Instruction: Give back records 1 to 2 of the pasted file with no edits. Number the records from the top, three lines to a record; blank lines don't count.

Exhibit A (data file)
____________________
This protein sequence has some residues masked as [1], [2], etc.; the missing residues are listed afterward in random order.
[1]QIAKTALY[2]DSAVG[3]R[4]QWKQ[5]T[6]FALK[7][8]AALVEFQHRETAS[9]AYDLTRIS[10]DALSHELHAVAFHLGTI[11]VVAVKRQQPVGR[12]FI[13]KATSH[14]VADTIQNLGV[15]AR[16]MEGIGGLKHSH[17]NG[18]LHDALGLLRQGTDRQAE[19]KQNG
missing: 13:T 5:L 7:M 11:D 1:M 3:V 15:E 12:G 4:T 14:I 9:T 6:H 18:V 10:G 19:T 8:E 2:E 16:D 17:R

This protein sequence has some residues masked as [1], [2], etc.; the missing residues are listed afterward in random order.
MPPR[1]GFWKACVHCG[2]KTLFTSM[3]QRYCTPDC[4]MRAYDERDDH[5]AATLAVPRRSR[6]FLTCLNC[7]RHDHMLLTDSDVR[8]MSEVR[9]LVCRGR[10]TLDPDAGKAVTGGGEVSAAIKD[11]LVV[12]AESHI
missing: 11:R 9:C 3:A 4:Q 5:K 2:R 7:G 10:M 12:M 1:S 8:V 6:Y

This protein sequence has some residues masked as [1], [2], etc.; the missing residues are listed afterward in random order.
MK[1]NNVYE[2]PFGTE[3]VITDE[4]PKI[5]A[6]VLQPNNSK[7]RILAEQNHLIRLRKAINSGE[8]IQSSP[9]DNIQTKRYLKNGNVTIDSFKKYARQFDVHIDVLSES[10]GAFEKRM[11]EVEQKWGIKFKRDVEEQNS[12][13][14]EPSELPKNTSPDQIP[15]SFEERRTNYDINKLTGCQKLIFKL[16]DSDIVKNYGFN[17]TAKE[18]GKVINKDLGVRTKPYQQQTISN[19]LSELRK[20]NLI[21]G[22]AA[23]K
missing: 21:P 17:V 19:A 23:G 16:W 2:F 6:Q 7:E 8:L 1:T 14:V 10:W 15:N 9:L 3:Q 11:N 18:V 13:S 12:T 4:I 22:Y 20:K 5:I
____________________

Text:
This protein sequence has some residues masked as [1], [2], etc.; the missing residues are listed afterward in random order.
[1]QIAKTALY[2]DSAVG[3]R[4]QWKQ[5]T[6]FALK[7][8]AALVEFQHRETAS[9]AYDLTRIS[10]DALSHELHAVAFHLGTI[11]VVAVKRQQPVGR[12]FI[13]KATSH[14]VADTIQNLGV[15]AR[16]MEGIGGLKHSH[17]NG[18]LHDALGLLRQGTDRQAE[19]KQNG
missing: 13:T 5:L 7:M 11:D 1:M 3:V 15:E 12:G 4:T 14:I 9:T 6:H 18:V 10:G 19:T 8:E 2:E 16:D 17:R

This protein sequence has some residues masked as [1], [2], etc.; the missing residues are listed afterward in random order.
MPPR[1]GFWKACVHCG[2]KTLFTSM[3]QRYCTPDC[4]MRAYDERDDH[5]AATLAVPRRSR[6]FLTCLNC[7]RHDHMLLTDSDVR[8]MSEVR[9]LVCRGR[10]TLDPDAGKAVTGGGEVSAAIKD[11]LVV[12]AESHI
missing: 11:R 9:C 3:A 4:Q 5:K 2:R 7:G 10:M 12:M 1:S 8:V 6:Y